Third party intervention in Al-Saadoon v UK

These written comments are submitted on behalf of the ICJ and other human rights groups and relates to the Al-Saadoon v UK case.

This case concerns the transfer, by United Kingdom forces in Iraq, of prisoners held by the United Kingdom in detention facilities in Iraq, to the custody of the Iraqi authorities, contrary to interim measures indicated by this Court.
These submissions analyse three of the important issues of principle raised by the case: the nature and extent of extra-territorial jurisdiction under the Convention (Part I of this brief); the rules and principles applicable where obligations under the Convention conflict with other obligations under international law (Part II); and the duty to comply with interim measures indicated by the Court under Rule 39 of the Rules of Court (Part III).
The interveners’ submissions therefore address questions 1, 2 and 7 of the Questions to the Parties. Our submission considers these issues with reference to principles of international law and jurisprudence of other international and regional tribunals, with a view to providing the Court with an international legal context in which to consider the matters before it.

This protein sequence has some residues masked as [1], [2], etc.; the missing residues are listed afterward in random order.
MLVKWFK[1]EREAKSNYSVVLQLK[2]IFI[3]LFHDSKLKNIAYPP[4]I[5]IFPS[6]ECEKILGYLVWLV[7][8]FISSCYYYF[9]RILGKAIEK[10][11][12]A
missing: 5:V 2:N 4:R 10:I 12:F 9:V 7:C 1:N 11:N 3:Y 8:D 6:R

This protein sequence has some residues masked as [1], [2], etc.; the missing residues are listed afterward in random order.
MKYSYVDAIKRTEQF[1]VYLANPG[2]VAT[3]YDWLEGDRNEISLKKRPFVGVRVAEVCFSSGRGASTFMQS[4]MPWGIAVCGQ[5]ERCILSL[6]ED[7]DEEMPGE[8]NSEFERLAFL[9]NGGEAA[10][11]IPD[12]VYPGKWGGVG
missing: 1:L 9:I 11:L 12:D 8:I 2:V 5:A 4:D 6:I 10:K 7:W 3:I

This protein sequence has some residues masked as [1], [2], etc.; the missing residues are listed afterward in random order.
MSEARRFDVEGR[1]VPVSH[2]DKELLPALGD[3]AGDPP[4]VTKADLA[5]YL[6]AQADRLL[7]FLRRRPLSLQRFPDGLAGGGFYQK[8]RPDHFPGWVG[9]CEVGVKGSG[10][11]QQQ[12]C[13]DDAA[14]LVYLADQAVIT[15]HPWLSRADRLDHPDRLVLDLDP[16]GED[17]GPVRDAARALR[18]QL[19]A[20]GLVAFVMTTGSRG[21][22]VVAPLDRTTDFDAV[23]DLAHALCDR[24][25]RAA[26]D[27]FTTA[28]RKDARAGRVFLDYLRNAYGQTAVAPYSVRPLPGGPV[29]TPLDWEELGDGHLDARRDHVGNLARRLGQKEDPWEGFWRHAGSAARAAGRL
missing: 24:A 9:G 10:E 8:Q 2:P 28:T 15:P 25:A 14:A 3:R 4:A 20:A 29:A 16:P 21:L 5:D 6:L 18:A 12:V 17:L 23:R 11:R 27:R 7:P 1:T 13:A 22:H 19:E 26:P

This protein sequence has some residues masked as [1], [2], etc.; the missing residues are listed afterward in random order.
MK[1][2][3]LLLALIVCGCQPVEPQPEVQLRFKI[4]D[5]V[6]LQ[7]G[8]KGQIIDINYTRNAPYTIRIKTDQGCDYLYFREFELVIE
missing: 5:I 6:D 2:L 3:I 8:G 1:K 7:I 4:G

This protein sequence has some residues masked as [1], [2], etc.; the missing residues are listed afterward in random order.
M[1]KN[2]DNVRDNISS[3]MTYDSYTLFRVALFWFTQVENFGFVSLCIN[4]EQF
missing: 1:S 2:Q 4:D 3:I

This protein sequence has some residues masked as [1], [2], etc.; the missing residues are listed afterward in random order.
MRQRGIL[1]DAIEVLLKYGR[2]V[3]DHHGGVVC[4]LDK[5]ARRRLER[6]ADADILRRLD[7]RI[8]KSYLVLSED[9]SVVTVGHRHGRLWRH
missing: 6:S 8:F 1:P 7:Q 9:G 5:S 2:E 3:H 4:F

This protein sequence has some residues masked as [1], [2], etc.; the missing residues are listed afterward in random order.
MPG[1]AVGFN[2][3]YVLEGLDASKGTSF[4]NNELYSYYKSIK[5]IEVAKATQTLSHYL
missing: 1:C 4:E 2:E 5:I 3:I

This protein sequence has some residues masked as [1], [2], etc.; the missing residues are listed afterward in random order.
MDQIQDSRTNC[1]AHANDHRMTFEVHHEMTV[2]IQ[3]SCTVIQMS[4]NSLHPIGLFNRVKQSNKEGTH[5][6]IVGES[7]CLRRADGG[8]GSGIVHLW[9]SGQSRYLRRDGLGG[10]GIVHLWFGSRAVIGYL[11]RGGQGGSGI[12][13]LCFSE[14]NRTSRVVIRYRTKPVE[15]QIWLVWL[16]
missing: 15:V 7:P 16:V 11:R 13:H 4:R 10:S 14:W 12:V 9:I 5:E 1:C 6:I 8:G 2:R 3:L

Throughout the jurisprudence of the Court, and that of other international tribunals, it is made clear that binding interim measures are a vital mechanism indicted in urgent cases where there is an immediate risk of irreparable harm.
The necessity of compliance with interim measures of human rights tribunals also follows from the nature of the rights which such measures commonly protect: where they are indicated to prevent irreparable harm to absolute and non-derogable Convention rights, including the right to freedom from torture and inhuman or degrading treatment or punishment, the right to life, or the right to fair trial, there is a particular imperative to uphold them.
The obligation to comply with the Convention in good faith and in light of its object and purpose requires that such obligations be strictly and consistently adhered to, in all cases, and with all efforts of all institutions of the State, irrespective of the State Party’s view of the merits of the case, including on issues of jurisdiction. Exceptions to or qualifications of this rule would undermine the capacity of the Court to provide real and effective protection of the Convention rights.

United Kingdom-Al Saadoon and Mufdhi ECHR-legal submission-2009 (full text, PDF)

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